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  1. #1
    Join Date
    Dec 2005
    Posts
    13

    Unanswered: procedure problem

    Hey guys, the following procedure isn't updating the records it should be and I was just wondering what I have done wrong? Thanks


    CREATE OR REPLACE PROCEDURE HOURS IS
    HOURVAR NUMBER;
    cursor C_CHECK IS
    SELECT HOURS
    INTO HOURVAR
    FROM ADMIN;
    BEGIN
    FOR COUNT IN C_CHECK LOOP
    If HOURS > 250
    UPDATE SECTION
    SET RATE = 'Rcc';
    END IF;

    END LOOP;
    END IF;
    END;

  2. #2
    Join Date
    Feb 2004
    Location
    Dublin, Ireland
    Posts
    212
    why don't you update your table using one update statement?

  3. #3
    Join Date
    Jan 2005
    Location
    Green Bay
    Posts
    201
    I don't see a commit however I agree if you can update with one statment

  4. #4
    Join Date
    Dec 2005
    Posts
    13
    I am currently trying to learn sql from a book and just want to try out a procedure rather than just an update but I cant see whats wrong with this one.

  5. #5
    Join Date
    Dec 2003
    Posts
    1,074
    maybe

    Code:
    CREATE OR REPLACE PROCEDURE HOURS IS
    
    cursor C_CHECK IS
    SELECT HOURS
    FROM ADMIN 
    FOR UPDATE;
    
    BEGIN
    FOR COUNT IN C_CHECK 
    LOOP
      If COUNT.HOURS > 250
        UPDATE SECTION
        SET RATE = 'Rcc'
        WHERE CURRENT OF C_CHECK;
      END IF;
    END LOOP;
    
    END IF;
    END;
    You might want to even move the HOURS>250 into the cursor declaration.

    -cf

  6. #6
    Join Date
    Jun 2004
    Location
    Liverpool, NY USA
    Posts
    2,509
    How can that work, your cursor is using the admin table and your update is using the section table. and you have NO relationship defined between the two tables. Your update will update the entire section table everytime the loop runs. Also do NOT use an oracle reserved word (COUNT) for your pointer. You might try something like...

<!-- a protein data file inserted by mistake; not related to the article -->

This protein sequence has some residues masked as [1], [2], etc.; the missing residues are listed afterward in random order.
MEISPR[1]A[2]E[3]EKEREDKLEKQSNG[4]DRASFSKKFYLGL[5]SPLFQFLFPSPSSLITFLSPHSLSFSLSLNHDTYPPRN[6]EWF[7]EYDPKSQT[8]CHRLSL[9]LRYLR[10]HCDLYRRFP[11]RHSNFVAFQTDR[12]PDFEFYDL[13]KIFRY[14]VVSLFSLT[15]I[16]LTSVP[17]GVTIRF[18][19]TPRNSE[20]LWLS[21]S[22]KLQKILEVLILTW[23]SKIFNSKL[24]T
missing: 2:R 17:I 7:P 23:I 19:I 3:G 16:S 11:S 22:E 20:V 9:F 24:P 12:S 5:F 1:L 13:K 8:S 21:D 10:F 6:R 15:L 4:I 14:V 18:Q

CREATE OR REPLACE PROCEDURE HOURS IS

    cursor C_CHECK IS
    SELECT some_common_column
    FROM ADMIN
    where HOURS > 250
    FOR UPDATE;

    BEGIN
    FOR pnt IN C_CHECK
    LOOP
    UPDATE SECTION a
    SET RATE = 'Rcc'
    WHERE a.some_common_column = pnt.some_common_column;
    END LOOP;
    END;


    Then to run it in sql*plus use the following

    exec HOURS;
    commit;


    Then check your table.
    Bill
    You do not need a parachute to skydive. You only need a parachute to skydive twice.

  7. #7
    Join Date
    Dec 2005
    Posts
    13
    Thanks for your advice and sorry for the newbie question.

  8. #8
    Join Date
    Dec 2005
    Posts
    13
    Sorry for another newbie question but how come the code SET RATE = 'BCC' uses the = operator rather than this one :=

    Thanks.
    Last edited by 1821; 12-04-05 at 14:07.

  9. #9
    Join Date
    Sep 2004
    Location
    London, UK
    Posts
    565
    Quote Originally Posted by 1821
    Sorry for another newbie question but how come the code SET RATE = 'BCC' uses the = operator rather than this one :=
    Hey, ask away. Interesting question

    I guess IBM chose '=' when they invented SQL back in the 1970s.

    However, SQL and PL/SQL are different languages, and Oracle chose ':=' as the PL/SQL variable assignment operator (based on the Ada language). It has to be different from the PL/SQL equality operator, as otherwise

    IF x = 42 THEN...

    would be ambiguous (maybe it would mean "if we successfully assigned the value 42 to the variable 'x'...").

    Several other languages use == for the equality test, and I have sometimes heard people complain that PL/SQL should be the same - but of course it has to fit around SQL. I think if you had to write

    WHERE x = 42

    in SQL, but

    IF x == 42

    in PL/SQL, there would be even more complaints. I suppose Oracle could have gone for an explicit SET syntax for PL/SQL variable assignment as I think I saw in a standards paper once, but they didn't.

    Meanwhile SQL manages just fine with '=', and always has done.

  10. #10
    Join Date
    Dec 2005
    Posts
    13
    Thanks for your reply

    So would the code in this post be classed as SQL or PL/SQL?

  11. #11
    Join Date
    Jan 2004
    Location
    Croatia, Europe
    Posts
    4,094
    Provided Answers: 4
    Any CREATE PROCEDURE code is PL/SQL code; this abbreviation stands for "Procedural Language/Structured Query Language". Although procedural, they may contain both SQL statements, such as

    UPDATE SECTION a
    SET RATE = 'Rcc'
    WHERE a.some_common_column = pnt.some_common_column;

    and procedural elements, as - for example - a FOR LOOP is.

  12. #12
    Join Date
    Dec 2005
    Posts
    13
    Thanks for clearing that up.

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